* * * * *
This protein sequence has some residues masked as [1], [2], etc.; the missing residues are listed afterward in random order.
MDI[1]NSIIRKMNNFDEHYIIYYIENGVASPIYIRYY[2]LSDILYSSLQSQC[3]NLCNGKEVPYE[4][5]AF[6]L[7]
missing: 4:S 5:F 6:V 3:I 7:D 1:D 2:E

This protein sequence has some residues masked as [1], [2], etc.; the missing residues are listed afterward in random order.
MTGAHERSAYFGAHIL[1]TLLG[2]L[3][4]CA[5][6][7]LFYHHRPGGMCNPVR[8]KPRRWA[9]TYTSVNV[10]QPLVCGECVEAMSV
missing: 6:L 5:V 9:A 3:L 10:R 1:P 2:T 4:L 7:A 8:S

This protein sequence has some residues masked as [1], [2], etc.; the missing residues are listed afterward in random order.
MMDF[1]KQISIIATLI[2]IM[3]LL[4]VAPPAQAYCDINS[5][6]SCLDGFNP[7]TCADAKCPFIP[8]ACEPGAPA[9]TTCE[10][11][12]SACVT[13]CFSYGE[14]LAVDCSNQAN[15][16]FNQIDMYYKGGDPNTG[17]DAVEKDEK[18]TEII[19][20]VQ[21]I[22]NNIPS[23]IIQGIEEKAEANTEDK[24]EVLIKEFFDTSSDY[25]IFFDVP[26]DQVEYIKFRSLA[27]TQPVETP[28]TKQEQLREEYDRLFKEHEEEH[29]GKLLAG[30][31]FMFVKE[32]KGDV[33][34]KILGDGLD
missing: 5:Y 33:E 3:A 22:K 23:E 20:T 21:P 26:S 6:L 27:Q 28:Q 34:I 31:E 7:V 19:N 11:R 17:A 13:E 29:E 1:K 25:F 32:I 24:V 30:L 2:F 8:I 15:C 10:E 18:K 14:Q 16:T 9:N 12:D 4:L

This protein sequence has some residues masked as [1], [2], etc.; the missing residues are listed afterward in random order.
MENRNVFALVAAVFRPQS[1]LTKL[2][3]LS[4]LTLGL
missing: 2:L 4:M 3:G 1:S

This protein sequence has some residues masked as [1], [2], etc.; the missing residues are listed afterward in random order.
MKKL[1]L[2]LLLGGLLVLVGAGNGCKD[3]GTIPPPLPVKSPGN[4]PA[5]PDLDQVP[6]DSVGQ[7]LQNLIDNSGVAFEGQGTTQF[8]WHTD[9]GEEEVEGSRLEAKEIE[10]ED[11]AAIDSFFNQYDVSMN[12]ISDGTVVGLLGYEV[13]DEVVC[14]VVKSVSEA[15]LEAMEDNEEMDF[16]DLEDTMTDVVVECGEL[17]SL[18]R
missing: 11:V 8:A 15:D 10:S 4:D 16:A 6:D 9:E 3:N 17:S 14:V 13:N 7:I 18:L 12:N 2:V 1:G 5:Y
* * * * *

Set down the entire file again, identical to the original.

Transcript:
This protein sequence has some residues masked as [1], [2], etc.; the missing residues are listed afterward in random order.
MDI[1]NSIIRKMNNFDEHYIIYYIENGVASPIYIRYY[2]LSDILYSSLQSQC[3]NLCNGKEVPYE[4][5]AF[6]L[7]
missing: 4:S 5:F 6:V 3:I 7:D 1:D 2:E

This protein sequence has some residues masked as [1], [2], etc.; the missing residues are listed afterward in random order.
MTGAHERSAYFGAHIL[1]TLLG[2]L[3][4]CA[5][6][7]LFYHHRPGGMCNPVR[8]KPRRWA[9]TYTSVNV[10]QPLVCGECVEAMSV
missing: 6:L 5:V 9:A 3:L 10:R 1:P 2:T 4:L 7:A 8:S

This protein sequence has some residues masked as [1], [2], etc.; the missing residues are listed afterward in random order.
MMDF[1]KQISIIATLI[2]IM[3]LL[4]VAPPAQAYCDINS[5][6]SCLDGFNP[7]TCADAKCPFIP[8]ACEPGAPA[9]TTCE[10][11][12]SACVT[13]CFSYGE[14]LAVDCSNQAN[15][16]FNQIDMYYKGGDPNTG[17]DAVEKDEK[18]TEII[19][20]VQ[21]I[22]NNIPS[23]IIQGIEEKAEANTEDK[24]EVLIKEFFDTSSDY[25]IFFDVP[26]DQVEYIKFRSLA[27]TQPVETP[28]TKQEQLREEYDRLFKEHEEEH[29]GKLLAG[30][31]FMFVKE[32]KGDV[33][34]KILGDGLD
missing: 5:Y 33:E 3:A 22:K 23:E 20:T 21:P 26:S 6:L 27:Q 28:Q 34:I 31:E 7:V 19:N 11:R 17:A 13:E 29:E 1:K 25:F 32:I 24:V 30:L 2:F 8:I 15:C 10:E 18:K 14:Q 16:T 9:N 12:D 4:L

This protein sequence has some residues masked as [1], [2], etc.; the missing residues are listed afterward in random order.
MENRNVFALVAAVFRPQS[1]LTKL[2][3]LS[4]LTLGL
missing: 2:L 4:M 3:G 1:S

This protein sequence has some residues masked as [1], [2], etc.; the missing residues are listed afterward in random order.
MKKL[1]L[2]LLLGGLLVLVGAGNGCKD[3]GTIPPPLPVKSPGN[4]PA[5]PDLDQVP[6]DSVGQ[7]LQNLIDNSGVAFEGQGTTQF[8]WHTD[9]GEEEVEGSRLEAKEIE[10]ED[11]AAIDSFFNQYDVSMN[12]ISDGTVVGLLGYEV[13]DEVVC[14]VVKSVSEA[15]LEAMEDNEEMDF[16]DLEDTMTDVVVECGEL[17]SL[18]R
missing: 11:V 8:A 15:D 10:S 4:D 16:A 6:D 9:E 3:N 17:S 14:V 13:N 7:I 18:L 12:N 2:V 1:G 5:Y